Shoe Tester Extraordinaire

So I ran into a journalist, Berne, this weekend at the VT Mountain Bike Festival who writes for Backcountry mag.  She does all the gear reviews and offered to hook me up with a few pairs of shoes to test for her.  SWEET!  So I’m running in two pairs of prototypes at the moment, a pair of New Balance ultralight trail shoes and Keene’s go at a “barefoot shoe”.

Both bring a much needed shoe to the market: super lightweight trail shoe.  All these trail shoes seem to be getting over-beefed these days, so it was a pleasant surprise to find shoes that weren’t so bulky.

The NB’s are super light, well constructed, drain and breathe easily, and have a superb rock guard in the forefoot to give just enough protection from unwanted visitors from colliding with my sole.  I’ve done everything from quick 7 milers on the trail to 800m track repeats to 12 mile hill workouts on the trail so far.  The shoes have held up extremely well, providing just enough between my soles and the ground to let me motor along easily on the trail.  With so much debris and rock in these New England woods, a bit of protection is always nice.  And the laces!  Oh my, scalloped laces, my dream.  Because of the form of the laces, they don’t come undone once laced, even when sopping wet.  I’m hooked, even though I’m in the metallic purple women’s model!

The Keene’s were the shoe I’d been dreaming about.  Light, flashy, fast, and with a lacing design that looks incredible, I wanted these shoes to work so badly-but more on why they didn’t later.  They’re uber-minimalist, shunning any form of rock guard, and only have a thin wedge of foam between your foot and the ground.  They’re the closest to barefoot that I’ve seen in a shoe, and one needs to be careful with foot strikes just as if barefooting.  I really need to get my hands on a pair of Vibram Five Fingers though, as I still haven’t tried what seems to be the ultimate minimalist solution.  The lacing design on the Keene’s is wicked, weaving down in a wave from the top of the tongue to the toe box.  Incredible.  I’ve never found a shoe that I could simply pull the laces from the top and have the entire shoe tighten evenly.  One tup from the ends of the laces, and pressure evenly distributed along the entire tongue.  How is that even possible?  I’ve always had to micro-adjust my laces, dialing in each section to provide more or less pressure.  Not with these.  But therein lies where I found their failure.  I simply couldn’t get the shoes tight enough.  The first time I ran in them, my soles were left as raw as if I had been barefooting!  How!?!  The next attempt a week later proved the same; I tightened the laces until both sides of the lacing eyelets touched, cinched completely closed.  Still, it wasn’t tight enough, and my foot had a tendency to rub around in the shoe.  In fact, they rubbed so badly, that 2 miles from the end of my run, I stripped off the shoes and opted to barefoot it home instead.  That’s not good.  The shoe fits almost perfect lengthwise (perhaps a bit more space in the toe box, but still reasonable).  So either there’s too much room or in the toe box, or something else is rubbing me the wrong way.  And just to clarify, my foot isn’t the narrowest out there.  I can fit into almost any shoe and run pretty comfortably.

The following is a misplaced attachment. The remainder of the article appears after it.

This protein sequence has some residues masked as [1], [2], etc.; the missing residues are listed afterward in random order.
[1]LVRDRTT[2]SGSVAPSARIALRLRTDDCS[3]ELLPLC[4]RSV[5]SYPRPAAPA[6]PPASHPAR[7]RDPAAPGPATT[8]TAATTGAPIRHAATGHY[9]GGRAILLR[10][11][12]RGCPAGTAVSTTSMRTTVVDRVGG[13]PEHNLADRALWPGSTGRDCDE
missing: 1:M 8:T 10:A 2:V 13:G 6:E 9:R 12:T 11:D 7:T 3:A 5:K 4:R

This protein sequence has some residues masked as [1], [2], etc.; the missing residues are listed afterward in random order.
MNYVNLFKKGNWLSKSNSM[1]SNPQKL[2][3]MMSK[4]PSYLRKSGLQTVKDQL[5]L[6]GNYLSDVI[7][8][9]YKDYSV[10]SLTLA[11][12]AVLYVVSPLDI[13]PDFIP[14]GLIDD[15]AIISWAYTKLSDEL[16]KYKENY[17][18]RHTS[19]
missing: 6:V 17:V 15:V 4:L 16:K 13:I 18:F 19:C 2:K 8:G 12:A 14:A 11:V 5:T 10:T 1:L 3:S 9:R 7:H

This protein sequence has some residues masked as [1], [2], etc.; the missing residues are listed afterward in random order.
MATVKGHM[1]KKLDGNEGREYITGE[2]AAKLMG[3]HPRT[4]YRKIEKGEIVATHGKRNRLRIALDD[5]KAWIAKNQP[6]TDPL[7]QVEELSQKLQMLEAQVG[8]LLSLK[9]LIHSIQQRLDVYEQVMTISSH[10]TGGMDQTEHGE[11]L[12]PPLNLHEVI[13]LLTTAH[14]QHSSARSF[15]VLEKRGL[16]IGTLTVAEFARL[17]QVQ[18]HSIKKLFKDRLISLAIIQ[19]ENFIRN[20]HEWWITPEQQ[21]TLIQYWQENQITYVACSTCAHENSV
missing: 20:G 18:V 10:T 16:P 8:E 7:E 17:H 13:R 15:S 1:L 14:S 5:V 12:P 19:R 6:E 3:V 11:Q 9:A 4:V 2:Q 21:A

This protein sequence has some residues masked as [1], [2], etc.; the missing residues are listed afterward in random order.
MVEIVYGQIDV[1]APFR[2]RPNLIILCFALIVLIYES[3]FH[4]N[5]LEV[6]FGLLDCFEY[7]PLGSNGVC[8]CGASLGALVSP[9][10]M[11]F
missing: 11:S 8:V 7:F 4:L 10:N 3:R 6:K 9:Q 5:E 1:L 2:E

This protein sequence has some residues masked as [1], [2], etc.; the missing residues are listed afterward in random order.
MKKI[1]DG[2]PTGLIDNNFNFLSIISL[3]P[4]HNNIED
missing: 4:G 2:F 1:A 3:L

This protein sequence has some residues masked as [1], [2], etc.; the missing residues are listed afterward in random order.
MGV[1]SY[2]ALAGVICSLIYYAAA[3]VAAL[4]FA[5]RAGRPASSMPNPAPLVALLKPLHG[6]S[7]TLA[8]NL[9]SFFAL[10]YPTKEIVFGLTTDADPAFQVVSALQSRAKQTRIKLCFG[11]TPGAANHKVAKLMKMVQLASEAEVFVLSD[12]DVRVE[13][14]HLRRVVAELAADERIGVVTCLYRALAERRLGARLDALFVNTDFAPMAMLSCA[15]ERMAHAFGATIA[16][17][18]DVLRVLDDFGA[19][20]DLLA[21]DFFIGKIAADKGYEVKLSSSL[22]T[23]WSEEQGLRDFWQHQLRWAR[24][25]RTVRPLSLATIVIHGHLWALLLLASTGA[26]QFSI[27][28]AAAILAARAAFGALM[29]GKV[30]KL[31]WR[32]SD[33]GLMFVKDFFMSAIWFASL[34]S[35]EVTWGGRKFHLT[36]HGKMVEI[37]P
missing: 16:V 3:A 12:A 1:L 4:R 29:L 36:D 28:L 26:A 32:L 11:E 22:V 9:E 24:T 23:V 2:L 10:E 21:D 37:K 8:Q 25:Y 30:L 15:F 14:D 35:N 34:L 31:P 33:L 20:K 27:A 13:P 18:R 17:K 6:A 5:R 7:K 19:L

So I’ve had to sideline the Keene’s, much to my dismay.  The Keene’s are the shoes I’ve been dreaming about, wanting to plop into my lap for sometime.  Bummer, hope Keene fixes that toe box up, I’d love the shoe if they fit properly.  The NB’s are my go to at the moment.

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